In some cases dystonia is caused because of an abnormal gene. In others it can be due to a birth injury, infection or stroke. Dystonia occur in patients doing repetitive activities like writing (writers cramp), playing a musical instrument (musicians dystonia) and typing. In some cases the cause for dystonia can't be ascertained even after extensive investigations.
Anticholinergics drugs are the most commonly used oral therapy for treating dystonia. Other medications that are used are Baclofen, Clonazepam and Tetrabenazine. A few childhood onset dystonia cases respond very well to a medication called Levodopa.
Botulinum toxin is used in the treatment of focal or segmental dystonia. A small amount of this toxin is injected into the selected muscles using a ﬁne needle. Side eﬀects are minimal as the action is local. The eﬀect lasts for 3-4 months. Deep brain stimulation (DBS) is a surgical procedure oﬀered to selected patients with generalized dystonia.
Ataxias are a group of disorder that aﬀects balance, coordination, and speech. Common symptoms include loss of balance, falls, change in speech, tremor, and diﬃculty with ﬁne motor activities. Balance can be aﬀected by diseases of the brain (cerebellum), vision, inner ear, and peripheral nerves.
Common causes for ataxia are:
Treatment of ataxia depends upon the cause. In few cases of ataxia it is possible to improve the symptoms by treating the underlying cause like in episodic ataxia and ataxia with Vit E deﬁciency. There are a few oral medications that can be tried for improving the symptoms in cases where a treatable cause cannot be identiﬁed.
Non-pharmacological therapies like balance rehabilitation, biofeedback techniques, and non-invasive brain stimulation (transcranial direct current stimulation) are useful in improving the symptoms of ataxia.
Essential tremor is the most common movement disorder. It usually presents with shaking of hands. Other body parts like head, vocal cords, and legs can be aﬀected. The tremors are more prominent while doing activities like eating, drinking and writing. Many patients with Essential tremor have a relative with the same disorder. Age of onset has a bimodal distribution with a peak in the 2nd-3rd decade and the second peak in the 7th-8th decade. Sometimes it can be confused with Parkinson's disease, but they are diﬀerent conditions with diﬀerent treatment.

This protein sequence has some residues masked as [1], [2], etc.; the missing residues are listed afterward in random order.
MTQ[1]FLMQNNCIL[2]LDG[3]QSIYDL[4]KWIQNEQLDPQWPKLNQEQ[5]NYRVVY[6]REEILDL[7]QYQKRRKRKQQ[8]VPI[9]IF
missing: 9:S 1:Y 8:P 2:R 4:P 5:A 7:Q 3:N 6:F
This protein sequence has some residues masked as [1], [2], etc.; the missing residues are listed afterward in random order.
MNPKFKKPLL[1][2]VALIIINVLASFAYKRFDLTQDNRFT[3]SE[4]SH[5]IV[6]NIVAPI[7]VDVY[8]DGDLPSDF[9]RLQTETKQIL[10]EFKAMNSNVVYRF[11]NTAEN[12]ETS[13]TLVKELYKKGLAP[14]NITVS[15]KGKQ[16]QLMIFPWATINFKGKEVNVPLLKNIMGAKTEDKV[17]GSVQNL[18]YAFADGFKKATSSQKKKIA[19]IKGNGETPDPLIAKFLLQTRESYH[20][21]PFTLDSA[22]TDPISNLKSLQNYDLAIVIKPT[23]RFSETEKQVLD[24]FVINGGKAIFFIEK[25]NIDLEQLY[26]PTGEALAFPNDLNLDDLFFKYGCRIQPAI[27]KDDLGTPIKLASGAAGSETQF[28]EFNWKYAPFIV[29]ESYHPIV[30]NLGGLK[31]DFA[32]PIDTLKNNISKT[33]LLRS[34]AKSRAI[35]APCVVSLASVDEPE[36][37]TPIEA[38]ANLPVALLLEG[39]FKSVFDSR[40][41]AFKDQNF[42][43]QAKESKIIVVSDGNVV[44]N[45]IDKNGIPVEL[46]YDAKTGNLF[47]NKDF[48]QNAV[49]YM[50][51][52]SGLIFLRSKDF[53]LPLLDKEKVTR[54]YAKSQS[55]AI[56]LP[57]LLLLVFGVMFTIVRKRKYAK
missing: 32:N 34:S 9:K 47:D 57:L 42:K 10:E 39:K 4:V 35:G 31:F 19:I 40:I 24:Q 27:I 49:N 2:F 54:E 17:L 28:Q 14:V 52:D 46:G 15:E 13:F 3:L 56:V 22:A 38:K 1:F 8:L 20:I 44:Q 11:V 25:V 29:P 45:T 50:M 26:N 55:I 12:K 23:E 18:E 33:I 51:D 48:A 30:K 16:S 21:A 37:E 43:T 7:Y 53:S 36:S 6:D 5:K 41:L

Oral medications are the ﬁrst line therapy for essential tremor. Commonly used medications are beta-blockers like propranolol and anti-epileptic medications like topiramate, gabapentin and primidone. For patients who do not respond to oral medications or for those who can’t tolerate the oral medications, botulinum toxin injections can be used. Botulinum toxin is injected with a ﬁne needle into the muscles showing tremor activity.
Deep brain stimulation (DBS) is a surgical procedure for treating essential tremor. Deep brain stimulation surgery is done in two stages. In the ﬁrst stage, the electrodes are inserted in the brain under stereotactic guidance. During this part of the surgery, the patient is awake. In the second stage, the impulse generator (IPG) or the pacemaker is placed under the skin of the chest. The brain electrodes are then connected to the pacemaker with connecting wires tunneled beneath the skin. The second stage of surgery is done under general anesthesia. The programming of the pacemaker is done aYer the surgery.
Botulinum toxin injections can help an overactive muscle relax by blocking a neurotransmitter (acetylcholine) that is involved in muscle contraction. The eﬀect of botulinum toxin starts in 4-5 days and peaks at 3-4 weeks. The eﬀect is temporary and wears oﬀ in about 3-4 months.
Botulinum toxin is injected into a muscle using a thin needle. Electromyography (EMG) is sometimes used to localize a muscle. Patient discomfort is usually mild in most cases. This is done as an outpatient procedure.
Botulinum toxin is used in the treatment of tremors aﬀecting the jaw, head, arms, and legs. It can be used in the treatment of Essential tremor, Parkinson's disease tremor, and dystonic tremor. The eﬀect of injections last for 3-4 months. This therapy is usually oﬀered to patients with tremor refractory to oral medications or when oral medications are not tolerated due to undesirable side eﬀects.